I admit it. I love professional sports. Football, baseball, tennis, beach volleyball, hockey, soccer, X-Games, whatever. I'm there. But increasingly, I feel like I may have to abandon the NFL and the MLB. These two moneymaking machines seem completely bent on ruining sports for sports fans--and the intersection of sports and technology is getting particularly bloody.
Here's the news that has my NFL hackles up today: the league is attempting to put restrictions on what newspapers, blogs, and other media outlets can publish online on game day. From the Kansas City Star story:
"The NFL contends anything that happens on game day is proprietary to the league and its rights holders, NBC, CBS, FOX, and ESPN."
And: "'My nightmare scenario is 10, 20 years from now, you will not be able to cover the NFL unless you pay a rights fee,' said David Elfin of the Washington Times and president of the Pro Football Writers of America."
Elfin, it's all too possible. The NFL is, unbelievably, attempting to argue that events that happen involving football players on game day--whether those events happen at press conferences, during practice, or during the actual game (they also won't allow game-day video to be posted on Web sites on the same day as the game)--is owned by some television outlet somewhere. So, you, the fan, have limited access to information about the players and the game itself online, regardless of whether you can even watch a specific televised game in your area and regardless of whether you're making a game-time decision about starting this player or that player in your fantasy league, so that the NFL can continue its cushy, multibillion-dollar deals with its "rights-holders" and so it can, most likely, package up all its game-day interview footage and postgame videos and sell it as one big fat "new media" package to the exclusive outlet with the most millions.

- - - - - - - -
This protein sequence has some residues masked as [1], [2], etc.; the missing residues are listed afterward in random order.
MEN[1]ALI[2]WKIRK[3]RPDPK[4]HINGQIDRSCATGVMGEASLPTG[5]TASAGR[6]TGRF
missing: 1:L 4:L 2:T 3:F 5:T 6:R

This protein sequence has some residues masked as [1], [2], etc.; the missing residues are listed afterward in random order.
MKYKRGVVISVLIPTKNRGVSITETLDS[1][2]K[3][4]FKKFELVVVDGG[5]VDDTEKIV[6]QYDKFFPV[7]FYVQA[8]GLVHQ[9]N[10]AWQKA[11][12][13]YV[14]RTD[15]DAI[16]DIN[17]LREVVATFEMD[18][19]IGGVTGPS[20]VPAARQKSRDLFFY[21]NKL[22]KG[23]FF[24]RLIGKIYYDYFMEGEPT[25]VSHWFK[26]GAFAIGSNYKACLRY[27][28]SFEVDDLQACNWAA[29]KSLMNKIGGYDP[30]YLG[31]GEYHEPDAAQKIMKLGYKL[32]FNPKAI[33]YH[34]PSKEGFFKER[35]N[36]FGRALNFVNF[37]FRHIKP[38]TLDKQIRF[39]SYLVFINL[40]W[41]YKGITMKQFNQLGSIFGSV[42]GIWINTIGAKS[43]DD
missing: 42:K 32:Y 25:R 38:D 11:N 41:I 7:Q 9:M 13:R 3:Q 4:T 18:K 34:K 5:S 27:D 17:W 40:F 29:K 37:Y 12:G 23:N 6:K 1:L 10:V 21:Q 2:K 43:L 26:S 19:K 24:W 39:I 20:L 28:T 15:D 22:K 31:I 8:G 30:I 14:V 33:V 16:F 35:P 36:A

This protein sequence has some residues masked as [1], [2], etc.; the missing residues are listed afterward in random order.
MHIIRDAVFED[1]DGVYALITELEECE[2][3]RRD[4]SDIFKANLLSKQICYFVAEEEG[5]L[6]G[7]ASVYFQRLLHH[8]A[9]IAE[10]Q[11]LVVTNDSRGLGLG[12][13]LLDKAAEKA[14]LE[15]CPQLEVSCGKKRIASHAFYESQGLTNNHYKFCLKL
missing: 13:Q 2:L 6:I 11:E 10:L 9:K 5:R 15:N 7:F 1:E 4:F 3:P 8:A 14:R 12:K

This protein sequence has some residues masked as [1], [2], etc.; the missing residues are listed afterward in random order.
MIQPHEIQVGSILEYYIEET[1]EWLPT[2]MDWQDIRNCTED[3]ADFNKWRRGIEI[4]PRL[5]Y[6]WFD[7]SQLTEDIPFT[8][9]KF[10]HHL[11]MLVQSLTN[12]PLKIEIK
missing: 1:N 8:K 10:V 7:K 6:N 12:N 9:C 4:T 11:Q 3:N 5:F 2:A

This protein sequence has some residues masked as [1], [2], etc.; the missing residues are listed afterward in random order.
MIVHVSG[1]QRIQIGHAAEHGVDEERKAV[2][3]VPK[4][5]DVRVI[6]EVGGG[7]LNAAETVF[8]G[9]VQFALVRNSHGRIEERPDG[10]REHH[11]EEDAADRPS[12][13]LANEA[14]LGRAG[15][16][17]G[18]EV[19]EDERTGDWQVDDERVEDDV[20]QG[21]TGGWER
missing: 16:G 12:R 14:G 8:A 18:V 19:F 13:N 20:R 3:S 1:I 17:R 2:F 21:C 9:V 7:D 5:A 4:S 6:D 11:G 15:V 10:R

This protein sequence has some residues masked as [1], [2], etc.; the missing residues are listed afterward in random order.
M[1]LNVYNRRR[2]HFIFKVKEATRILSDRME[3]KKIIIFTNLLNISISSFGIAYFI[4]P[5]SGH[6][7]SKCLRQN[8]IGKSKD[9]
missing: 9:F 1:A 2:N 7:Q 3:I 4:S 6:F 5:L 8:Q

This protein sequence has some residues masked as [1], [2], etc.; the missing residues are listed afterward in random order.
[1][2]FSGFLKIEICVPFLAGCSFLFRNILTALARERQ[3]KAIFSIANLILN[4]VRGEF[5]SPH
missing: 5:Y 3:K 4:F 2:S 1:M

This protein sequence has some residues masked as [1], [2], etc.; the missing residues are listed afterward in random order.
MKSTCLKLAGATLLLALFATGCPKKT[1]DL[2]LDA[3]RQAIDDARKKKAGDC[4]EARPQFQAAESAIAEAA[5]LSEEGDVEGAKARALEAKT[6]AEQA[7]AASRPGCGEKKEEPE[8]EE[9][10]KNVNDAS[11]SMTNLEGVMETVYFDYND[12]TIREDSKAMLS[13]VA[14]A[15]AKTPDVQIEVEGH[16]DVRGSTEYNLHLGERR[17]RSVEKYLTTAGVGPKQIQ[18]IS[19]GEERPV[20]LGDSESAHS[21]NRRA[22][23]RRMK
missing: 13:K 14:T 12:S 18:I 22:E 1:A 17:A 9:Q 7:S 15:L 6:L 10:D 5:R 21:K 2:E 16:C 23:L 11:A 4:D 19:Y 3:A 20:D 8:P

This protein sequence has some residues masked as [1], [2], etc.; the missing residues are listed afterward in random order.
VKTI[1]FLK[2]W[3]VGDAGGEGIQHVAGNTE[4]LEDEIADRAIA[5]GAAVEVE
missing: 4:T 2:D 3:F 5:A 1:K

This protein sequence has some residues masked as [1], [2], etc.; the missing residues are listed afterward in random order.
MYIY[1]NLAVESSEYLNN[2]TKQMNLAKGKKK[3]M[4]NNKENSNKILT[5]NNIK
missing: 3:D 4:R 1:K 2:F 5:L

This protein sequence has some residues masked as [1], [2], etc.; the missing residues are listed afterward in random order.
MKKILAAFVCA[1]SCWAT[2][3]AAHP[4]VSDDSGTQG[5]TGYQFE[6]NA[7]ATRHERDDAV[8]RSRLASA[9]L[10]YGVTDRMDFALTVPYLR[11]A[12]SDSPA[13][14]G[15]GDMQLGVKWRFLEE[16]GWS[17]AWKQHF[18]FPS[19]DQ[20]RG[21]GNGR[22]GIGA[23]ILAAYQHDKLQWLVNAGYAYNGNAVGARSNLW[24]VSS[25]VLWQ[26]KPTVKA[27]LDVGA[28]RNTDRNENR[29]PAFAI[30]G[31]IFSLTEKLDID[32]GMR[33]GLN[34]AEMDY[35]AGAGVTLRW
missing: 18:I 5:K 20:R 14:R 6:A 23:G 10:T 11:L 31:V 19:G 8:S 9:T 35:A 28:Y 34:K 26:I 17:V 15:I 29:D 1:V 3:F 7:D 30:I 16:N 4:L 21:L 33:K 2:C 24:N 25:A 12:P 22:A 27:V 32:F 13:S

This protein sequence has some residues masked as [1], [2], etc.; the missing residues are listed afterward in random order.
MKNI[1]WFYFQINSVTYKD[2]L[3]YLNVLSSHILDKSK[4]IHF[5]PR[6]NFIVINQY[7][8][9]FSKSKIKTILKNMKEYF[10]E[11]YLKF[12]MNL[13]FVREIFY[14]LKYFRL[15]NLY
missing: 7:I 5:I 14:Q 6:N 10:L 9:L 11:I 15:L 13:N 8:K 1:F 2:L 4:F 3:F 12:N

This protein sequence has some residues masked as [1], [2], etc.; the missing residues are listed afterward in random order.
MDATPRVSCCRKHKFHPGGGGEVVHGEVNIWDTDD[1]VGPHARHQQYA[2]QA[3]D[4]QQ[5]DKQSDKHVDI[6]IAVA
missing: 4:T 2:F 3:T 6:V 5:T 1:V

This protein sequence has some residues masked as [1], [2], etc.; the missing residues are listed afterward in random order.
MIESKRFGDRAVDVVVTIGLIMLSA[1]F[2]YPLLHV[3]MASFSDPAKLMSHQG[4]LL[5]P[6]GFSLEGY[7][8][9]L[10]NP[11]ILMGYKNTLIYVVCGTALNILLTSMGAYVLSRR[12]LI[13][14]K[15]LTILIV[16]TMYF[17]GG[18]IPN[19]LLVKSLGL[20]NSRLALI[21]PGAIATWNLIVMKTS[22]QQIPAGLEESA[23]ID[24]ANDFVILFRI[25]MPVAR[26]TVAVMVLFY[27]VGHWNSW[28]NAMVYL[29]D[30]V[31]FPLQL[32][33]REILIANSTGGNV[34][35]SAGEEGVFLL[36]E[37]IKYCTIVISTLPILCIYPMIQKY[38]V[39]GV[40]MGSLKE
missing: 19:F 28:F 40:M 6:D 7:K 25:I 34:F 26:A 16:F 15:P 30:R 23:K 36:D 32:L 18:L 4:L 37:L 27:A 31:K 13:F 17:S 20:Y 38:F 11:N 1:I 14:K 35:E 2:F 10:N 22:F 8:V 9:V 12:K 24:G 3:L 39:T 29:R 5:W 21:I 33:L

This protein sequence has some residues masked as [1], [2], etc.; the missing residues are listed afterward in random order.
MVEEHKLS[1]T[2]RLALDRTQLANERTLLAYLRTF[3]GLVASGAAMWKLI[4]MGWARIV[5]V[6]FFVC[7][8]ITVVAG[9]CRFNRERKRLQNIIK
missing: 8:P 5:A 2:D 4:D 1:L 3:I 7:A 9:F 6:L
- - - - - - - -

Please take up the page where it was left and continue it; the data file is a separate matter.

Setting aside the generally disturbing First Amendment and freedom of the press issues I have with this whole thing (I'm sorry, the NFL can prohibit Web sites from publishing information? Since whose Constitution, again?), I just simply can't take the arrogant, money-grubbing, antifan behavior of professional sports leagues anymore! Every move they make is designed to undermine a fan's enjoyment of what used to be called a game! You have TV blackouts, you have ESPN-friendly scheduling that has, say, East Coast fans going to a game that starts at 9 p.m. ET. You have the NFL Sunday Ticket, exclusive to DirecTV, for $250 a season, which shows four games a week in HD unless you're willing to pay another $99 a year for the "SuperFan" package. And now, you have an out-and-out assault by pro sports on new media. As technology flourishes, big industries can't help but try to smack it down.